A COMPANY which helps keep the neon burning bright in the casino capital Las Vegas is planning a series of solar power plants across Queensland, creating more than 20,000 construction jobs.

SolarReserve is scouting sites for up to half a dozen solar thermal stations, each of which generate enough electricity for 90,000 homes.

“We have a vision for a number of these facilities to be built in Queensland, particularly north and western Queensland,’’ Daniel Thompson, the company’s director of Australian development, said.

Areas being considered include Mt Isa, Roma, Moranbah and Georgetown.

SolarReserve’s operations include the Crescent Dunes facility in the Nevada desert which uses groundbreaking technology to generate electricity for the 24-hour city.

Unlike photovoltaic, solar thermal uses molten salt heated to over 566C to store energy so it can be used on cloudy days and at night.

The SolarReserve project at Crescent Dunes in the US, which is essentially a carbon copy of the company’s proposed solar thermal generator in Port Augusta.

The 110MW plant in the US, the world’s first utility-scale facility to use the technology, features 10,000 billboard-sized mirror panels which direct the sun’s rays on to the tip of a 195m concrete tower containing tens of thousands of tonnes of a sodium and potassium nitrates mix which acts as a giant battery.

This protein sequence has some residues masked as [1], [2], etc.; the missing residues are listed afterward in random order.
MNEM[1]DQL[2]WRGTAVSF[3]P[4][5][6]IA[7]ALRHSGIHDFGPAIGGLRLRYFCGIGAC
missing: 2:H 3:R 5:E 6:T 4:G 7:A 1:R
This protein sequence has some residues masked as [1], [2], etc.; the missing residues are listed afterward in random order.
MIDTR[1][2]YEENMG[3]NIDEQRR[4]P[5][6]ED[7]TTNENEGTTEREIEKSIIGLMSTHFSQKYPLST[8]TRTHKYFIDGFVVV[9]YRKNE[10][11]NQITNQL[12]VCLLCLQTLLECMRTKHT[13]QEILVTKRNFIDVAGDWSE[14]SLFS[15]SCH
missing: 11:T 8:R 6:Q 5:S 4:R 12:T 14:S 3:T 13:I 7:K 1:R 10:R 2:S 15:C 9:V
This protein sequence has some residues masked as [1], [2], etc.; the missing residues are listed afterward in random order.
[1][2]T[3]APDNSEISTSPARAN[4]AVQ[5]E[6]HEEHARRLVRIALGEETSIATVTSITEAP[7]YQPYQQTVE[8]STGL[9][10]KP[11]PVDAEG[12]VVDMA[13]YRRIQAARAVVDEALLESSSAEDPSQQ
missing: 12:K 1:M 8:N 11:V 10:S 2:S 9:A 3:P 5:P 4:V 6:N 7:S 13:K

Stored heat is used to power a steam turbine to supply power to the grid. The process has zero emission.

Mr Thompson said SolarReserve was in “very positive” discussions with the Palaszczuk Government and an application for a concessional loan from the Federal Government’s $5 billion North Australian Infrastructure Facility (NAIF) was an option.

“We are certainly enthusiastic about the prospects in Queensland,’’ he said.

The company is considering four to six plants, each with a capacity of 100MW to 150MW.

Each would cost about $600 million to build, requiring 4000 construction workers and 50 staff once operational.

Each of SolarReserve’s plants would create thousands of construction jobs.

There would be flow-on for Queensland and Australian companies supplying concrete, steel and glass.

Mr Thompson said Queensland was attractive because of its abundant sunshine and the Palaszczuk Government’s target of 50 per cent renewable energy by 2030.

The company is seeking government support for the first plant, possibly through a long-term supply agreement or a NAIF loan.

Energy Minister Mark Bailey said SolarReserve was one of many renewable energy firms keen to set up here.

He called on the Turnbull Government to refocus energy priorities away from fossil fuel.

“If they have money to spend, it’s new clean energy like this that the Turnbull Government should be supporting in Queensland, not building old-school, expensive and high carbon-emitting coal-fired power stations,’’ he said.

Mr Bailey said the Palaszczuk Government was losing confidence in the NAIF.

Daryl Passmore, The Sunday Mail (Qld)